Most entry-level positions require an associate degree and professional certification. Some positions may also require state licensure. Outside of associate degree programs, there are 2-year hospital certificate programs and 4-year bachelor degree programs that may be available in your state. Academic programs in radiologic technology are comprised of courses in anatomy and physiology, pathology, patient care, medical ethics, radiation physics and protection, and image evaluation. Associate degree programs are a blend of classroom and clinical courses and can often be completed in two years full-time.

According to the U.S. Bureau of Labor Statistics, the annual median pay for Radiologic Technologists is $61,900. The job outlook for x-ray technologists shows faster growth then average with a predicted growth of 7% by 2029. Career opportunities for radiologic technologists are available in hospitals, imaging centers, private medical offices, sales, research, and the commercial arena.

What Is a Diagnostic Medical Sonographer?

Diagnostic Medical Sonographers use imaging equipment and soundwaves to create images of different parts of the body. These images are referred to as ultrasounds. Sonographers are trained to analyze the images while conducting the scan to ensure they are quality images and they are covering the entire organ or area they were tasked to image.  Due to the non-invasive nature of ultrasound, it is often one of the first tests ordered by a provider when disease is detected. Sonographers can choose a specialty. Options can include: abdominal, breast, musculoskeletal, neurology, obstetrics and gynecology, and cardiology.

Sonography programs vary from 1 to 4 years. Individuals with experience in radiography may be able to complete a 1-year certificate program. Typically, these 12-month programs require an associate degree in radiologic technology and American Registry of Radiologic Technologists (ARRT) certification for admission. Two-year programs award an associate degree in Diagnostic Medical Sonography and provide a background in physical and biological sciences, algebra, and communication skills.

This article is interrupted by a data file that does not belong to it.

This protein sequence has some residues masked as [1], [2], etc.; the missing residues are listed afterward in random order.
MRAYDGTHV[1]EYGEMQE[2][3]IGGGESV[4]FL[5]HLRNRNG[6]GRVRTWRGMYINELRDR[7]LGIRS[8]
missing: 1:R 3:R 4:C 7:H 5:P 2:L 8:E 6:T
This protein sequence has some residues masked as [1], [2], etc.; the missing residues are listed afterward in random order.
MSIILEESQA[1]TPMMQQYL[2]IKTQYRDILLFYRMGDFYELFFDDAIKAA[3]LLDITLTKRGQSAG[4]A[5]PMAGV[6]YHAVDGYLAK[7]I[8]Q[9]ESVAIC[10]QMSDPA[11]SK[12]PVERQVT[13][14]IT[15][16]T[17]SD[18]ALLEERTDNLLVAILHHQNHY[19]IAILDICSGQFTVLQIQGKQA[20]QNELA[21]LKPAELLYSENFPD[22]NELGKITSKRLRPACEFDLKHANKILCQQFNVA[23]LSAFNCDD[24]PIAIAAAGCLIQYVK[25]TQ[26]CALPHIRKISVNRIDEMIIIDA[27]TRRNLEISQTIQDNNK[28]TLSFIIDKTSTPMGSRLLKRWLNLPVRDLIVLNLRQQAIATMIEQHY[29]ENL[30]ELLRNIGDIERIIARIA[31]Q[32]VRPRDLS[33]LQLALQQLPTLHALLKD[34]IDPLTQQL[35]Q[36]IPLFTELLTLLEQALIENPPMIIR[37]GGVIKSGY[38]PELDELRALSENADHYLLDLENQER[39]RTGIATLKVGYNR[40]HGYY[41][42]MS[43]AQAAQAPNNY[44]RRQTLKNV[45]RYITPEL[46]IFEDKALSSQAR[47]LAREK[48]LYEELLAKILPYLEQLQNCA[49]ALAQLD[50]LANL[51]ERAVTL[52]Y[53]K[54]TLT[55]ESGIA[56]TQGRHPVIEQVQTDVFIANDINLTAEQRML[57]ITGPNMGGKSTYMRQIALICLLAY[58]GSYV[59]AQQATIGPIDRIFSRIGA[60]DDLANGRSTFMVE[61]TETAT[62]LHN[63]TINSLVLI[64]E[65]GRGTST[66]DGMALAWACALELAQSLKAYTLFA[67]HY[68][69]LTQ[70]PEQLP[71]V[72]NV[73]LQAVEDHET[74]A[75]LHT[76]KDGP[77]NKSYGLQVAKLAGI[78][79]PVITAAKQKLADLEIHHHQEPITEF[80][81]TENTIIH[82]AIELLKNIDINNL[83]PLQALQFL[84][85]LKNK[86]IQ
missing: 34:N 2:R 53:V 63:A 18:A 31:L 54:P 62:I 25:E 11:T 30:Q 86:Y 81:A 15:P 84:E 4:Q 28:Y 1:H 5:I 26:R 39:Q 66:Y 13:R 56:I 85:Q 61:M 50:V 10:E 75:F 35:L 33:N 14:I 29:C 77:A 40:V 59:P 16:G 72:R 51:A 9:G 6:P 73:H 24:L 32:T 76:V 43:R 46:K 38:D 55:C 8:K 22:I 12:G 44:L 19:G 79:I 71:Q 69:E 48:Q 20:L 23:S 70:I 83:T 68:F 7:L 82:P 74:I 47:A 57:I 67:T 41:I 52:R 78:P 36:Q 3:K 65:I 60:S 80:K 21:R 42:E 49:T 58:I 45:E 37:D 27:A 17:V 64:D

According to the U.S. Bureau of Labor Statistics, Medical Sonographers median pay is $70,380 annually. The job outlook for MRI Technologists shows faster growth than average with predicted growth of 14% by 2029. Sonographers are employed in hospital settings, medical/diagnostic laboratories, and physician offices.

What Is a Computed Tomography (CT) Technologist?

A Computed Tomography (CT) Technologist is a Radiologic Technologist that uses specialized computerized x-ray equipment to provide cross sectional internal images of the human body. CT Technologists work closely with important members of the healthcare team providing images to radiologists that assist with patient diagnosis and treatment of many diseases and disorders.

While CT Technologists hold an associate degree in radiologic sciences, this is not an entry-level option and requires further training. Many community colleges and professional organizations offer specialized training for individuals interested in a career in Computed Tomography and on the job training may be available to experienced radiographers. Most employers require, at a minimum, licensure as a radiographer by the ARRT. Some employers may also require state licensure as well as advanced certification in CT scanning from the ARRT.